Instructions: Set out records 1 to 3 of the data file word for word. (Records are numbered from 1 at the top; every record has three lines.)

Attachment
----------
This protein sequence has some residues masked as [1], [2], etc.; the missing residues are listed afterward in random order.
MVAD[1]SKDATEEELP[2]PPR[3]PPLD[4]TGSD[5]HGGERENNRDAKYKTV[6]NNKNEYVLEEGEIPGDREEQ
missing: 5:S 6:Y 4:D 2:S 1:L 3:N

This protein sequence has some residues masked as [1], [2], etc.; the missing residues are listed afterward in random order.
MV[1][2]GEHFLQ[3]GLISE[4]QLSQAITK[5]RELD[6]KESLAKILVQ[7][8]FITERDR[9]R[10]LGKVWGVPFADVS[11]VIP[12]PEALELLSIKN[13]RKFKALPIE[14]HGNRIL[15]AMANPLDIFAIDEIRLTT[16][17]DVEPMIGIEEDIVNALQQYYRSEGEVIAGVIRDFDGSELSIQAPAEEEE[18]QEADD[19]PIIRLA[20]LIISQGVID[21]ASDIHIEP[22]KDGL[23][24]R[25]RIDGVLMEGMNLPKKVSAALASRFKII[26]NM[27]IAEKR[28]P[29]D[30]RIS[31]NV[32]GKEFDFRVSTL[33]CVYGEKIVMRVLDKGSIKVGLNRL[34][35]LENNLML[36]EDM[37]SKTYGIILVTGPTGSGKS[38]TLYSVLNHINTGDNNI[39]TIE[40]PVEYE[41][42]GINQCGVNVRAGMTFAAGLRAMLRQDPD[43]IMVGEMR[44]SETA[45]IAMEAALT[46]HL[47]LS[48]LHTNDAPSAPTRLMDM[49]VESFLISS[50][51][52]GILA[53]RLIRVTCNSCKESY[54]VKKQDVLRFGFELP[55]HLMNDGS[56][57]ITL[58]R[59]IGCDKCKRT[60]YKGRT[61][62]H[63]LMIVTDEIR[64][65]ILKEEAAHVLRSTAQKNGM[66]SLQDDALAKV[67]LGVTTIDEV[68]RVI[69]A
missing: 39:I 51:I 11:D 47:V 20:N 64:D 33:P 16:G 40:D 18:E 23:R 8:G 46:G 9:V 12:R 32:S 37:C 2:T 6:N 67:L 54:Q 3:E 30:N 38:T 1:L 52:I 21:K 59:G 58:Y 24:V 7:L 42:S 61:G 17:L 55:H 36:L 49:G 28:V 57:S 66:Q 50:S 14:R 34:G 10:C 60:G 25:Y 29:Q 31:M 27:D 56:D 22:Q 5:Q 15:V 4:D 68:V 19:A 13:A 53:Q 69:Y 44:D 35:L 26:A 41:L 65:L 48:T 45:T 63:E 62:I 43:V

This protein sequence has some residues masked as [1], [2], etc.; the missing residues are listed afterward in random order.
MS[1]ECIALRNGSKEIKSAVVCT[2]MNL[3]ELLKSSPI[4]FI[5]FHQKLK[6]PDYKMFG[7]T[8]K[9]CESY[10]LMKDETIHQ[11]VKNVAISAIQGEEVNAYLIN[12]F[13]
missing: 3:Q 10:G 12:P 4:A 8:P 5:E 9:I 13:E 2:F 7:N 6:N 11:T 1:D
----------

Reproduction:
This protein sequence has some residues masked as [1], [2], etc.; the missing residues are listed afterward in random order.
MVAD[1]SKDATEEELP[2]PPR[3]PPLD[4]TGSD[5]HGGERENNRDAKYKTV[6]NNKNEYVLEEGEIPGDREEQ
missing: 5:S 6:Y 4:D 2:S 1:L 3:N

This protein sequence has some residues masked as [1], [2], etc.; the missing residues are listed afterward in random order.
MV[1][2]GEHFLQ[3]GLISE[4]QLSQAITK[5]RELD[6]KESLAKILVQ[7][8]FITERDR[9]R[10]LGKVWGVPFADVS[11]VIP[12]PEALELLSIKN[13]RKFKALPIE[14]HGNRIL[15]AMANPLDIFAIDEIRLTT[16][17]DVEPMIGIEEDIVNALQQYYRSEGEVIAGVIRDFDGSELSIQAPAEEEE[18]QEADD[19]PIIRLA[20]LIISQGVID[21]ASDIHIEP[22]KDGL[23][24]R[25]RIDGVLMEGMNLPKKVSAALASRFKII[26]NM[27]IAEKR[28]P[29]D[30]RIS[31]NV[32]GKEFDFRVSTL[33]CVYGEKIVMRVLDKGSIKVGLNRL[34][35]LENNLML[36]EDM[37]SKTYGIILVTGPTGSGKS[38]TLYSVLNHINTGDNNI[39]TIE[40]PVEYE[41][42]GINQCGVNVRAGMTFAAGLRAMLRQDPD[43]IMVGEMR[44]SETA[45]IAMEAALT[46]HL[47]LS[48]LHTNDAPSAPTRLMDM[49]VESFLISS[50][51][52]GILA[53]RLIRVTCNSCKESY[54]VKKQDVLRFGFELP[55]HLMNDGS[56][57]ITL[58]R[59]IGCDKCKRT[60]YKGRT[61][62]H[63]LMIVTDEIR[64][65]ILKEEAAHVLRSTAQKNGM[66]SLQDDALAKV[67]LGVTTIDEV[68]RVI[69]A
missing: 39:I 51:I 11:D 47:V 20:N 64:D 33:P 16:G 40:D 18:E 23:R 8:G 46:G 9:V 12:R 32:S 37:C 2:T 6:N 67:L 54:Q 3:E 30:N 38:T 1:L 52:I 21:K 59:G 58:Y 24:V 7:L 42:S 61:G 17:L 55:H 36:L 49:G 28:V 57:S 66:Q 50:S 14:R 34:G 10:C 60:G 25:Y 29:Q 31:M 27:D 56:D 22:Q 5:Q 15:V 4:D 68:V 19:A 13:A 53:Q 69:Y 44:D 35:L 26:A 41:L 65:L 48:T 45:T 63:E 62:I 43:V

This protein sequence has some residues masked as [1], [2], etc.; the missing residues are listed afterward in random order.
MS[1]ECIALRNGSKEIKSAVVCT[2]MNL[3]ELLKSSPI[4]FI[5]FHQKLK[6]PDYKMFG[7]T[8]K[9]CESY[10]LMKDETIHQ[11]VKNVAISAIQGEEVNAYLIN[12]F[13]
missing: 3:Q 10:G 12:P 4:A 8:P 5:E 9:I 13:E 2:F 7:N 6:N 11:T 1:D